According to Wikipedia, Playstation has the majority of the market share for console gaming. It sold around 102.8 million in 2019. The basic version of the PS4 runs around $220 according to GameStop. It also has VR support, which you can buy with the headset bundle and comes with a few games for an extra 200 US dollars. You can also get the upgraded PS4 for around $320. The PlayStation runs a custom AMD card and has 8 GB of RAM. It also offers a streaming service that offers games from Sony’s other older consoles.
Xbox One is another high end console. It is estimated to have sold 46.9 million. It runs twelve gigabytes of RAM and runs a custom AMD graphics card. With the Xbox One, you can stream games onto your laptop running Windows 10 (PC compatibility is huge plus for some people). It is also backwards compatible with a number of Xbox 360 and original Xbox games. It also has two different subscriptions, one where you can just play the games you own online with friends called Xbox Live for $9.99, and another called Xbox Game Pass that gives you access to 100+ games for $14.99, which is only $5 more than the original subscription.
Nintendo has the only handheld console on the market right now with the Switch. It has the lower end of the market value with 41.67 million. It doesn’t offer 4K resolution, and is lagging as a graphical competitor with the other two consoles. It runs a modified Tegra card, which may not run some games well. Most of the titles out now for the Switch tend to either go towards the market for kids, people that want some form of nostalgic games, or motion games. It also offers a streaming service for the SNES and the NES with its online subscription. The subscription to play online costs $9.99.
Google is also a notable competitor with the Google Stadia. You can stream on a Chromecast, a computer running Chrome, or a Google Pixel, which is something not available on other consoles. Everything is streamed off an external Google server with high end graphics cards. Some may argue that it is not an actual console, but I think future consoles may go into this concept. The one downside is that you have to have internet in order for the system to work, while the other consoles can work offline.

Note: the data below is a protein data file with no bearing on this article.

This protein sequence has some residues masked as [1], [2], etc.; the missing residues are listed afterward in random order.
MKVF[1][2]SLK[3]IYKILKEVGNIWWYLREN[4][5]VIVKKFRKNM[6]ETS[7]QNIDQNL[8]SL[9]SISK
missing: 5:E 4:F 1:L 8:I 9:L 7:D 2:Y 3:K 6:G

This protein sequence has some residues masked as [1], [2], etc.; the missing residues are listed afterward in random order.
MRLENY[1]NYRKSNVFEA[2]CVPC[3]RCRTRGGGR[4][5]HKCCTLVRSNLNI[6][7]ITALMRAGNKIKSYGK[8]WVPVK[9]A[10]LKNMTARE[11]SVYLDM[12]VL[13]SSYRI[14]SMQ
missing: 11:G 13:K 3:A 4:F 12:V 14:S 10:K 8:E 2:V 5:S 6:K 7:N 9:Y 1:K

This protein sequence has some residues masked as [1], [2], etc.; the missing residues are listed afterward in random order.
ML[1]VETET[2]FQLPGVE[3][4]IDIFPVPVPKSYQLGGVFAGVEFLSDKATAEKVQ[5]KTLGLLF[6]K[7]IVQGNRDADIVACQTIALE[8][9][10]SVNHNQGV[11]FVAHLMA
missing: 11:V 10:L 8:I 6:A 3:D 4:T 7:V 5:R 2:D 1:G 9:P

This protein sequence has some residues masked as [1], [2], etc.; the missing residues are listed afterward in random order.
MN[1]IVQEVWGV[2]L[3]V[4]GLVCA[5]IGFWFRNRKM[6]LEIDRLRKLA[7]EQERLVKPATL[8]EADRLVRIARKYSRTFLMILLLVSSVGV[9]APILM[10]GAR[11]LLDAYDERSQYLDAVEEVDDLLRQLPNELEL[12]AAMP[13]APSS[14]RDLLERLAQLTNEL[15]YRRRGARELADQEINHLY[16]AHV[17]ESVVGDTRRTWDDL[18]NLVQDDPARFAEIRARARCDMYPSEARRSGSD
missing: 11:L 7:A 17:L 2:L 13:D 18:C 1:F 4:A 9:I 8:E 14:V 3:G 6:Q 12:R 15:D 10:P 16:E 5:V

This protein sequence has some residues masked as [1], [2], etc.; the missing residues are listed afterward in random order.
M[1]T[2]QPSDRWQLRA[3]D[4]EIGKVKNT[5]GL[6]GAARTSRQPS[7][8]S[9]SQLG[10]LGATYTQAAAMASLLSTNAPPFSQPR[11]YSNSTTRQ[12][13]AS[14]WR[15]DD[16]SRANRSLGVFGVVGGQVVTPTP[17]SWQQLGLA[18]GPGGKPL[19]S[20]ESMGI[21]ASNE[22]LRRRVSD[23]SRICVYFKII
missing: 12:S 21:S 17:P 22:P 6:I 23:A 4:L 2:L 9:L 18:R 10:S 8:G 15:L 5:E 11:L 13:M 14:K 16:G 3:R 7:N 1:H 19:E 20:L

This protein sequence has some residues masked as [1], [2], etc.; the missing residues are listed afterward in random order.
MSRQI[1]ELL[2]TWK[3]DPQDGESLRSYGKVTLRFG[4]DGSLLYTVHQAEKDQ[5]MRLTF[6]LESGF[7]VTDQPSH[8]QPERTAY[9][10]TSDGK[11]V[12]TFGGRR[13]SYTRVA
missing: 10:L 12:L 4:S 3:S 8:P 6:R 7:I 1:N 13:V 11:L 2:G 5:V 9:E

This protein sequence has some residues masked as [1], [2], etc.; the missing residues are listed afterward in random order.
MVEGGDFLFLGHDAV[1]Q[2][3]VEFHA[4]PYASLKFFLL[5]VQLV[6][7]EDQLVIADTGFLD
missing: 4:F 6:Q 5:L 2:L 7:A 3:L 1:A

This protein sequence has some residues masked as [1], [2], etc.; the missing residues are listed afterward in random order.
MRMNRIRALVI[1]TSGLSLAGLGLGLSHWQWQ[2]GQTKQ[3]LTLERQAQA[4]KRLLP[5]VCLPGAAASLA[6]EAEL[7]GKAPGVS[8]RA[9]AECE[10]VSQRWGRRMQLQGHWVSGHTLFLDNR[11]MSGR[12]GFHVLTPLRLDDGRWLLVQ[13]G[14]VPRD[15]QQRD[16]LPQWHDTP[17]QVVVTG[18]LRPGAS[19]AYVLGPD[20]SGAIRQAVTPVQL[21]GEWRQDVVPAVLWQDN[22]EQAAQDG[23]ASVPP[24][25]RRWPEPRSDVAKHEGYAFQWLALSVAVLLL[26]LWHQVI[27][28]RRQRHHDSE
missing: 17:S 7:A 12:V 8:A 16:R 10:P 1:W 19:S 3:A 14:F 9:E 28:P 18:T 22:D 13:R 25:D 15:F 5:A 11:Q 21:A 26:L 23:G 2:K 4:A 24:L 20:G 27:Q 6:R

One notable new consideration as far as accessories is concerned is Virtual Reality. While there a variety of both budget and high VR devices, almost all are in the early stages of development and have yet to truly take off in the market. It is hard to say what the future of VR holds, but as of right now it is only compatible with PC and PS4. Xbox has actually stated that they will not be entering the VR market for the foreseeable future.
You may have to buy a whole new system in the next couple years after buying the system, and may have to wait a while for backwards compatibility. You can't exactly upgrade parts of a console (as the companies that own them hold tight to that technology and they are packaged as a complete unit that doesn’t vary). There aren't as many games for consoles as there are for PC, and in the long run subscriptions for consoles can cost you to play the full version of games you like. Due to heavy competition, many manufacturers don’t allow for cross play of their games on consoles. You can only really use a controller to play on consoles. The graphics are decent but can’t compare to what a high end computer can run. For example, most consoles can only run at 60 frames per second. In contrast, mid to high range computers (if custom built properly) can run into the hundreds. This may also depend on Wi-fi speed and card.
In conclusion, I think the best system to have is a personal computer. Being able to have higher quality graphics and having to upgrade to the newest system for the next generation is important to me and gives the sense that the device that will grow with my desire for better content. But for someone who can’t afford a computer for gaming, a console is also a good bet, and is universally the same from model to model. It is also easy to learn and pick up with fewer buttons, and is especially easy for kids. It really does depend on budget and what the consumer wants to get out of their purchase.